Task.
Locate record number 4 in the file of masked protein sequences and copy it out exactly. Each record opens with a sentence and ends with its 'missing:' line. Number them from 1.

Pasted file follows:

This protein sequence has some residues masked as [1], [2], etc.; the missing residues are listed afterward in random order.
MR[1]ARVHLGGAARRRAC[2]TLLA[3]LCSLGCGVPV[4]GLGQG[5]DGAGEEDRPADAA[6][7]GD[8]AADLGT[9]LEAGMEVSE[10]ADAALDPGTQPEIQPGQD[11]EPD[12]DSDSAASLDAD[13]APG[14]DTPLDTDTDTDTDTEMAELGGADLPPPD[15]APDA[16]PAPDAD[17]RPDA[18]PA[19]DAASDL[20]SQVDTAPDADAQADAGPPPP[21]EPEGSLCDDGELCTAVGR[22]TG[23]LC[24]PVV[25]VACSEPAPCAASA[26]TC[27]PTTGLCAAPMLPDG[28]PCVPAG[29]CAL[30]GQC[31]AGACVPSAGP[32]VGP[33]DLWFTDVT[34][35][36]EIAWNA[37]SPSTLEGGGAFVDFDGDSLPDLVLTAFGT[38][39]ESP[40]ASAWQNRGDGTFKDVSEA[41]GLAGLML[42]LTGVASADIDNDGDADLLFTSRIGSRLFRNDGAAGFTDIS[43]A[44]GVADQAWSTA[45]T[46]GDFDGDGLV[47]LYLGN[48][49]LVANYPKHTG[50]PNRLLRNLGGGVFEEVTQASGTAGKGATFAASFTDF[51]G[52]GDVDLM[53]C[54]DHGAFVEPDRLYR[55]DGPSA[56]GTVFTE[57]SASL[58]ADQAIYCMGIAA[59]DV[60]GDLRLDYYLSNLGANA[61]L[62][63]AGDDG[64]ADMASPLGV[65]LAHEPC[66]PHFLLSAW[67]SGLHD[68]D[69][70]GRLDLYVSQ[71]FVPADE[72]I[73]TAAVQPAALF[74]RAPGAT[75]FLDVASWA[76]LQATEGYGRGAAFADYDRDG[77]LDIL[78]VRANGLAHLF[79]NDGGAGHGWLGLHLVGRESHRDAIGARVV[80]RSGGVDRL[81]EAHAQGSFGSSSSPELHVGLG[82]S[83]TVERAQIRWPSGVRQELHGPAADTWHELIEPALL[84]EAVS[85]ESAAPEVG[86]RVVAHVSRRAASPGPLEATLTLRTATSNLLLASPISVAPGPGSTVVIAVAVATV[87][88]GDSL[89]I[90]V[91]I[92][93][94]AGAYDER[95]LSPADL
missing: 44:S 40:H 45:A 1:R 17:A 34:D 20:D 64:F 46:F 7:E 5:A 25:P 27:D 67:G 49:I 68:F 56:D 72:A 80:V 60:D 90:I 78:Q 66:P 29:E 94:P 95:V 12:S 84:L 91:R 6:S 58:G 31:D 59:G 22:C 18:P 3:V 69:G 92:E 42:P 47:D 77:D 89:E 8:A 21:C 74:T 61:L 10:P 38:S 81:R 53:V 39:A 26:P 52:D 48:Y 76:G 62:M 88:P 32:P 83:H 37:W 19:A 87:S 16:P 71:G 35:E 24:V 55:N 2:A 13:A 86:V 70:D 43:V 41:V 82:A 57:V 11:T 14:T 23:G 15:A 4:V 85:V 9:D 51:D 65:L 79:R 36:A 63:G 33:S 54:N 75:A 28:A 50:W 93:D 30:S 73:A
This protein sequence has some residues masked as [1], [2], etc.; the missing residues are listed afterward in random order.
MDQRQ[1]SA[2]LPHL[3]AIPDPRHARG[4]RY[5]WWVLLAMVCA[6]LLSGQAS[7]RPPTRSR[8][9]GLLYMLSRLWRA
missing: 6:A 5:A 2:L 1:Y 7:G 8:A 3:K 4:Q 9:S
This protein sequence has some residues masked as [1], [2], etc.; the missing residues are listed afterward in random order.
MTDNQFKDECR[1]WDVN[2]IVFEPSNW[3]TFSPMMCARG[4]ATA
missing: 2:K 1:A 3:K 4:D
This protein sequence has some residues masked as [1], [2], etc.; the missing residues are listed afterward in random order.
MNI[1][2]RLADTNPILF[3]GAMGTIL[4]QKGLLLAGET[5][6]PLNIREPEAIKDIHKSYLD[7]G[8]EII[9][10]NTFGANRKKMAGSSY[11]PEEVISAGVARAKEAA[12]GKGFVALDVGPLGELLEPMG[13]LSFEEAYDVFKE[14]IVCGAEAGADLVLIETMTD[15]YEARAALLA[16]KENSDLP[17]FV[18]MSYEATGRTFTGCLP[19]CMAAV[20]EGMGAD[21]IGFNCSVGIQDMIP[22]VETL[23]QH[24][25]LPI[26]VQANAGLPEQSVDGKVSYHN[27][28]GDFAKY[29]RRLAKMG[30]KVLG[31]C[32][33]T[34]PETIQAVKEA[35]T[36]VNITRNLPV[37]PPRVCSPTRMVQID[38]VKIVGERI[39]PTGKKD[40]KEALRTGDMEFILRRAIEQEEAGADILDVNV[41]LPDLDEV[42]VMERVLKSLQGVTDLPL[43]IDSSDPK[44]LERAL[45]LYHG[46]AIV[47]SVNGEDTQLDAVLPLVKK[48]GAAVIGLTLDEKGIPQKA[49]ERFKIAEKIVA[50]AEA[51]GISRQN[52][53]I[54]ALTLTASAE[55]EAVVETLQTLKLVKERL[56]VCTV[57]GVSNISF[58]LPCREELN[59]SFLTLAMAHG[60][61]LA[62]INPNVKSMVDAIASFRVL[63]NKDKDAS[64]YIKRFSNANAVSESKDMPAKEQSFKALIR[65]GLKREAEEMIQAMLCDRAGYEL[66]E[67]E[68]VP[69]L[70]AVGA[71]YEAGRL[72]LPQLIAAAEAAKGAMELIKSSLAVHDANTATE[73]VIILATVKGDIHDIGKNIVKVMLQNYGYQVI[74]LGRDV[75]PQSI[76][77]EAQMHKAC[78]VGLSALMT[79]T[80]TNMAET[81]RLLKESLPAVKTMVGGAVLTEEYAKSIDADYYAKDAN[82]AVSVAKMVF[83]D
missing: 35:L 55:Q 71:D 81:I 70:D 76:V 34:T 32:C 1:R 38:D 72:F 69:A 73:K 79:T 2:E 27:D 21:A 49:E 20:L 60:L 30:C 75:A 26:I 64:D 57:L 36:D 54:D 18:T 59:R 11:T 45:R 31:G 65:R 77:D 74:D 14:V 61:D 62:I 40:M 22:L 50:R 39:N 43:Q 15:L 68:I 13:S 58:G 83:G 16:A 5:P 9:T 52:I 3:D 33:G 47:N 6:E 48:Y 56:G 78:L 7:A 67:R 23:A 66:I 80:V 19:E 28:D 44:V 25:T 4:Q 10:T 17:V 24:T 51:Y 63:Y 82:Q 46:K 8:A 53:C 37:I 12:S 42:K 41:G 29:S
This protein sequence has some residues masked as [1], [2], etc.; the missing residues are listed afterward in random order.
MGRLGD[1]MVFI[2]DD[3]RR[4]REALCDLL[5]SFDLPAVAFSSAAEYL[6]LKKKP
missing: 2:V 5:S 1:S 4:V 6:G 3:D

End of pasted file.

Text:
This protein sequence has some residues masked as [1], [2], etc.; the missing residues are listed afterward in random order.
MNI[1][2]RLADTNPILF[3]GAMGTIL[4]QKGLLLAGET[5][6]PLNIREPEAIKDIHKSYLD[7]G[8]EII[9][10]NTFGANRKKMAGSSY[11]PEEVISAGVARAKEAA[12]GKGFVALDVGPLGELLEPMG[13]LSFEEAYDVFKE[14]IVCGAEAGADLVLIETMTD[15]YEARAALLA[16]KENSDLP[17]FV[18]MSYEATGRTFTGCLP[19]CMAAV[20]EGMGAD[21]IGFNCSVGIQDMIP[22]VETL[23]QH[24][25]LPI[26]VQANAGLPEQSVDGKVSYHN[27][28]GDFAKY[29]RRLAKMG[30]KVLG[31]C[32][33]T[34]PETIQAVKEA[35]T[36]VNITRNLPV[37]PPRVCSPTRMVQID[38]VKIVGERI[39]PTGKKD[40]KEALRTGDMEFILRRAIEQEEAGADILDVNV[41]LPDLDEV[42]VMERVLKSLQGVTDLPL[43]IDSSDPK[44]LERAL[45]LYHG[46]AIV[47]SVNGEDTQLDAVLPLVKK[48]GAAVIGLTLDEKGIPQKA[49]ERFKIAEKIVA[50]AEA[51]GISRQN[52][53]I[54]ALTLTASAE[55]EAVVETLQTLKLVKERL[56]VCTV[57]GVSNISF[58]LPCREELN[59]SFLTLAMAHG[60][61]LA[62]INPNVKSMVDAIASFRVL[63]NKDKDAS[64]YIKRFSNANAVSESKDMPAKEQSFKALIR[65]GLKREAEEMIQAMLCDRAGYEL[66]E[67]E[68]VP[69]L[70]AVGA[71]YEAGRL[72]LPQLIAAAEAAKGAMELIKSSLAVHDANTATE[73]VIILATVKGDIHDIGKNIVKVMLQNYGYQVI[74]LGRDV[75]PQSI[76][77]EAQMHKAC[78]VGLSALMT[79]T[80]TNMAET[81]RLLKESLPAVKTMVGGAVLTEEYAKSIDADYYAKDAN[82]AVSVAKMVF[83]D
missing: 35:L 55:Q 71:D 81:I 70:D 76:V 34:T 32:C 1:R 38:D 72:F 69:A 73:K 79:T 2:E 27:D 21:A 49:E 20:L 60:L 30:C 75:A 26:I 64:D 57:L 36:D 54:D 18:T 59:R 11:T 45:R 31:G 65:R 77:D 74:D 14:V 61:D 62:I 40:M 22:L 50:R 39:N 43:Q 15:L 68:I 13:S 58:G 83:G 16:A 5:P 9:T 52:I 3:D 33:G 47:N 6:E 48:Y 56:G 78:L 7:A 67:R 23:A 66:I 80:V 19:E 28:D 44:V 25:T 4:Q 10:T 17:V 24:T 51:Y 63:Y 82:Q 46:K 8:A 53:C 37:I 12:S 42:K 41:G 29:S